2 Answers | Add Yours
In this short story by O. Henry, Sue is an artist, who lives with Johnsy her roommate. She is young, and part of the "artist" scene of Greenwich Village, of which O. Henry writes about in a rather mocking tone. She is independent-minded. When the doctor inquires if a man is the root of Johnsy's stress, Sue scoffs, “A man?...Is a man worth-" indicating that she and Johnsy don't give men a second thought, but are instead independent women content being on their own. Sue also has dramatic mood shifts; after the doctor leaves she "cries a Japanese napkin to a pulp," but then immediately cheers up and goes into Johnsy's room, "whistling ragtime" and proceeds to paint to earn some money.
Overall, she is a caring individual, waiting on Johnsy and hoping for her recovery. She is friendly to the burly Behrman downstairs, even though he makes fun of her and Johnsy for their silly feminine ways.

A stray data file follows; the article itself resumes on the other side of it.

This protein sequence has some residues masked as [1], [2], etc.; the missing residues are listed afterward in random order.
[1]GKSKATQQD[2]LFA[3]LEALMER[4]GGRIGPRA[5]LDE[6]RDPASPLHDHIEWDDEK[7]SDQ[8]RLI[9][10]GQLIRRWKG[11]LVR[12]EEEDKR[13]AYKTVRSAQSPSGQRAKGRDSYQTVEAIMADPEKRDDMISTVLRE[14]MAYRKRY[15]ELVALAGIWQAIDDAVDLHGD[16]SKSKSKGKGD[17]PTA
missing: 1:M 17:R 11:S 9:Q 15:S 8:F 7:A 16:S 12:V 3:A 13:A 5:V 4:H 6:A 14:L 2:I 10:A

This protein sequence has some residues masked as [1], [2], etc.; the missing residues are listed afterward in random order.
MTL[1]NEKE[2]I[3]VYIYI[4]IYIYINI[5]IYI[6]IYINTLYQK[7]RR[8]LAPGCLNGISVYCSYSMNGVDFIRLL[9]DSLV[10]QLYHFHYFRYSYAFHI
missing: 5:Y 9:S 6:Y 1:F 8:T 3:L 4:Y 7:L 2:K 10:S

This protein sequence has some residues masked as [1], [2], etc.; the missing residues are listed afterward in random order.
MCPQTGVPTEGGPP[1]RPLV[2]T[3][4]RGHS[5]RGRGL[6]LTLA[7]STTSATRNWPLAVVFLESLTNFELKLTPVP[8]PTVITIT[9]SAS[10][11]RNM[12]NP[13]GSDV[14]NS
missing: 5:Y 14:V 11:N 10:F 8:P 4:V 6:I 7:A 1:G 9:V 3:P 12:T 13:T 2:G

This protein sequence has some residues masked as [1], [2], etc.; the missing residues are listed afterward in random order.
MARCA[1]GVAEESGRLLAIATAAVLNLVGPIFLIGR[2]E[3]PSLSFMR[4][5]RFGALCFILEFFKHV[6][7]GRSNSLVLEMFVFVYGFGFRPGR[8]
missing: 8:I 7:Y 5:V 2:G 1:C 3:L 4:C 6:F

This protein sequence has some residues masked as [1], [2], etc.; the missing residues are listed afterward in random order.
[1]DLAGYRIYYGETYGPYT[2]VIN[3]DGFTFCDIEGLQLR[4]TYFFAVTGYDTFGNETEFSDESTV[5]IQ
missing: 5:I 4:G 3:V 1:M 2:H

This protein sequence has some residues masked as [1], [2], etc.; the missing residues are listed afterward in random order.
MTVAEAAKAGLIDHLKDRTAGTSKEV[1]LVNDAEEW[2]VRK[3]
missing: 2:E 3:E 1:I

Overall, Sue is a kind person, although a bit shallow and flaky. I hope that those thoughts help a bit; good luck!
Sue is a struggling artist from Maine who has come to New York in order to establish her name in the world of art. She is a very good friend ofJohnsy and cares about her well being. Afer hearing the doctor's unappealing prognosis, she is so overcome by sadness and anxiety for her roommate that she cries "a bamboo napkin to pulp" we also realize that she is a very memtally strong woman. When she goes into Johnsy's room again, she walks with "swagger" indicating confidence and is "whistling ragtime". This shows her strength how for the sake of johnsy's well being, she puts on aclever, cheerful facade in order to cheer her up. When Johnsy first tells her about her absurd fantasy, she brushes it off but in reality, she is quite worried about this pessimistic fantasy and this is revealed later in her conversation with Behrman.
To sum it up, Sue is a strong, caring and gentle person, who helps Johnsy throughout her illness.
We’ve answered 319,638 questions. We can answer yours, too.Ask a question